Service and Sacrifice: Guinean peacekeepers make their mark in Mali

15 March 2019 12:35 International Desk

They are ready. Guinean peacekeepers climb into two armoured personnel carriers (APC), that would rumble out of the UN base soon.

For Guinean Sergeant Mamady Keita, the threat of landmines is always present, “No mission can be done without our presence, the road is sandy and easy for the insurgents to hide explosive devices underground, “he said standing outside his APC, his best defence during the operation.

Under a blazing sun the temperature is reaching its peak, the so-called ‘Search and Detect’ Guinean team, on foot, carefully search for explosive devices and hiding places for these bombs, looking at the sandy roads. “Out here, dropping your guard can be fatal, there is always a chance that the situation gets a turn to the worst”, Lieutenant Maurice Brehemon said.

All Guinean soldiers, like all military contingents joining MINUSMA, have to go through intense in-country pre-deployment training on explosive threats and risks. They must be prepared for anything when they arrive in Mali.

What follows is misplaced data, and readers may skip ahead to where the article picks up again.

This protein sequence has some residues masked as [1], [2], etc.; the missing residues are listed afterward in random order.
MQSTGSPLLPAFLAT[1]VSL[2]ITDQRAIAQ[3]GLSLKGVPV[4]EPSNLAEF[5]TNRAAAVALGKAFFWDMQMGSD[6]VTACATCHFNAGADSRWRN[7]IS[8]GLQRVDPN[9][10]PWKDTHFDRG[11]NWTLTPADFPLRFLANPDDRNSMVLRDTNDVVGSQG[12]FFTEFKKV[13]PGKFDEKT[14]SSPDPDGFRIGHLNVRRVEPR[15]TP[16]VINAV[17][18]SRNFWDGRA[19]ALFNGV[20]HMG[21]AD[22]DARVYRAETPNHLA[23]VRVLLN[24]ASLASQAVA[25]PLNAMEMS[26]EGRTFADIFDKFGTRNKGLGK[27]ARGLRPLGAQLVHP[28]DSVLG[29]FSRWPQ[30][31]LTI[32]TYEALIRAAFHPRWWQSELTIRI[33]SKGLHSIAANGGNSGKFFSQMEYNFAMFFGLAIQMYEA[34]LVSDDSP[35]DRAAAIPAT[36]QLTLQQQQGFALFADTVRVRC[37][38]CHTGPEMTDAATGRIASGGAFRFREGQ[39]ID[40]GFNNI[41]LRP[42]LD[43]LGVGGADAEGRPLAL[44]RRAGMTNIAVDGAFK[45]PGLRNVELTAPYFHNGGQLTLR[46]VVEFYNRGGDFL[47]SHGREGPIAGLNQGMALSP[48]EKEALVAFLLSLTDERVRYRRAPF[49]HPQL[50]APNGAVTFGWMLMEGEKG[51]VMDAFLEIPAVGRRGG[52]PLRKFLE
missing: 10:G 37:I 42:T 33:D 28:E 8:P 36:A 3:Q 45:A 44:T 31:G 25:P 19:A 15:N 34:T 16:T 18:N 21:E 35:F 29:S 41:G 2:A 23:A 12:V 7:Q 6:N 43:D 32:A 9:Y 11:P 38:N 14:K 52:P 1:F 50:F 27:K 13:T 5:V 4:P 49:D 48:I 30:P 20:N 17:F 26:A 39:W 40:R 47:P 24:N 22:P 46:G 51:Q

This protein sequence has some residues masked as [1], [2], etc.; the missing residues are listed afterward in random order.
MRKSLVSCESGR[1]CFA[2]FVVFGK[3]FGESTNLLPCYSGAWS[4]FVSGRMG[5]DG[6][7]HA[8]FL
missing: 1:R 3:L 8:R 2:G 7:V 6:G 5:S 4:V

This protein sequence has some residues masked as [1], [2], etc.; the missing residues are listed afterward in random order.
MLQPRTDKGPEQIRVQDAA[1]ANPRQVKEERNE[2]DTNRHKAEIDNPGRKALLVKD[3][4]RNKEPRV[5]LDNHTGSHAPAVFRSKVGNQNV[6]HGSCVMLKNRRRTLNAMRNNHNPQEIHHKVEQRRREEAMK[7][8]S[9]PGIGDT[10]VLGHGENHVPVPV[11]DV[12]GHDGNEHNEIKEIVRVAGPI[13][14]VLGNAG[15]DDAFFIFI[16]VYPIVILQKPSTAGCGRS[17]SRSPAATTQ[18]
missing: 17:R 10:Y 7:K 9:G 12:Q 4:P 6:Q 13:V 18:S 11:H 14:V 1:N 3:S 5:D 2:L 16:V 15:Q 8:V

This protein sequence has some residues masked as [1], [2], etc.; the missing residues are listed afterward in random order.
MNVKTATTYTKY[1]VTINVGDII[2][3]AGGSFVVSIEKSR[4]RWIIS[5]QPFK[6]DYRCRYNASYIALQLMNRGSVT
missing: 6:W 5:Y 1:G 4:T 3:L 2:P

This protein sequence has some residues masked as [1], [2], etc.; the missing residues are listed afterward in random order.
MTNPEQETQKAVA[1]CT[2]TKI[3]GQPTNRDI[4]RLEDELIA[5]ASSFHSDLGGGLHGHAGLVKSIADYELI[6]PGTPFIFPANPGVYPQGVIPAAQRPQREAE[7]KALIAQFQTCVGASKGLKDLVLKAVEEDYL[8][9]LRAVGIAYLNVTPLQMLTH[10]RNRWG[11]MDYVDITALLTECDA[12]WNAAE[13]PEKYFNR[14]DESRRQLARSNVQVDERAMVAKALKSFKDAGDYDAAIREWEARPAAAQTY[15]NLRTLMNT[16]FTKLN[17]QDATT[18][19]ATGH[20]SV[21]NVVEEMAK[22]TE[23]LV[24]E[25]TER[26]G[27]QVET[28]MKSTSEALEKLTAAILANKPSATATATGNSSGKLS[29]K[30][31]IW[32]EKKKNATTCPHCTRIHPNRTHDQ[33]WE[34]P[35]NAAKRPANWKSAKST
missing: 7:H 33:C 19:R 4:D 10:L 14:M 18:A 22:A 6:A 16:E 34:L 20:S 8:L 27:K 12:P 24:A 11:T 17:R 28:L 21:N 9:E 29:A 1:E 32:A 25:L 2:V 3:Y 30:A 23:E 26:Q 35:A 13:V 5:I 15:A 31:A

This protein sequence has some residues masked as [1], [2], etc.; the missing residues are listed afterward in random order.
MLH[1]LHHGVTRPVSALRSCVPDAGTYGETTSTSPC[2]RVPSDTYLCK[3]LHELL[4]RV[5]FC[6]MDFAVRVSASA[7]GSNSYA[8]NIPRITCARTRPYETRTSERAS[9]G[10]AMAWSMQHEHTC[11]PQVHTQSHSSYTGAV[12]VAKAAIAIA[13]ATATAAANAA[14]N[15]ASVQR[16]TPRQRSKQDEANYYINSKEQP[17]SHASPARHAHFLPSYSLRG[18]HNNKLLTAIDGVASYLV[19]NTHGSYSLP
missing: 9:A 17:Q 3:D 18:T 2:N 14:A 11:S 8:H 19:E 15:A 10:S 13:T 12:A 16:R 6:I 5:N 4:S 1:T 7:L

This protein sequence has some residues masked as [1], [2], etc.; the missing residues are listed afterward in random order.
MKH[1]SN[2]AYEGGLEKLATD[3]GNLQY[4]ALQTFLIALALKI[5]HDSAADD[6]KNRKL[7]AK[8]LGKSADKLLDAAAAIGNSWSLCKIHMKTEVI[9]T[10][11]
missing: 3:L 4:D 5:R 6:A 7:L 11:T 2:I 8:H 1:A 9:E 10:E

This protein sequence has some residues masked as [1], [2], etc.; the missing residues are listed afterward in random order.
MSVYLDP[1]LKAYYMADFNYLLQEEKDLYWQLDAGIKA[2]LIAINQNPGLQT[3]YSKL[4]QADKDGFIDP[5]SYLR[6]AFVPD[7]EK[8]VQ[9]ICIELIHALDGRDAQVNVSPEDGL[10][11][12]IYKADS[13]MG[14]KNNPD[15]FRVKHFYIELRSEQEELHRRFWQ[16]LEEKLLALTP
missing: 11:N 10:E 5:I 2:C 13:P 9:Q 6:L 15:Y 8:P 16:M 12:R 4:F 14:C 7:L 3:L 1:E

These pre-deployment training measures help to better equip the peacekeepers with skills to protect them, help them protect others and improve resilience and safety to aid in the delivery of MINUSMA’s mandate.

The job comes with daily challenges. This morning patrol was uneventful, and the Blue Helmets returned safe and sound to the base. But the next day, a UN vehicle ran over a mine. Fourteen peacekeepers were injured.

Almost 850 peacekeepers from Guinea are serving in Mali. Guinea is one of the largest contributing countries to MINUSMA. Mamady knows he is risking his life while promoting peace. Guinea is a neighbour country with strong ties to Mali. Its soldiers are often called “brothers in arms” in a regional sense.

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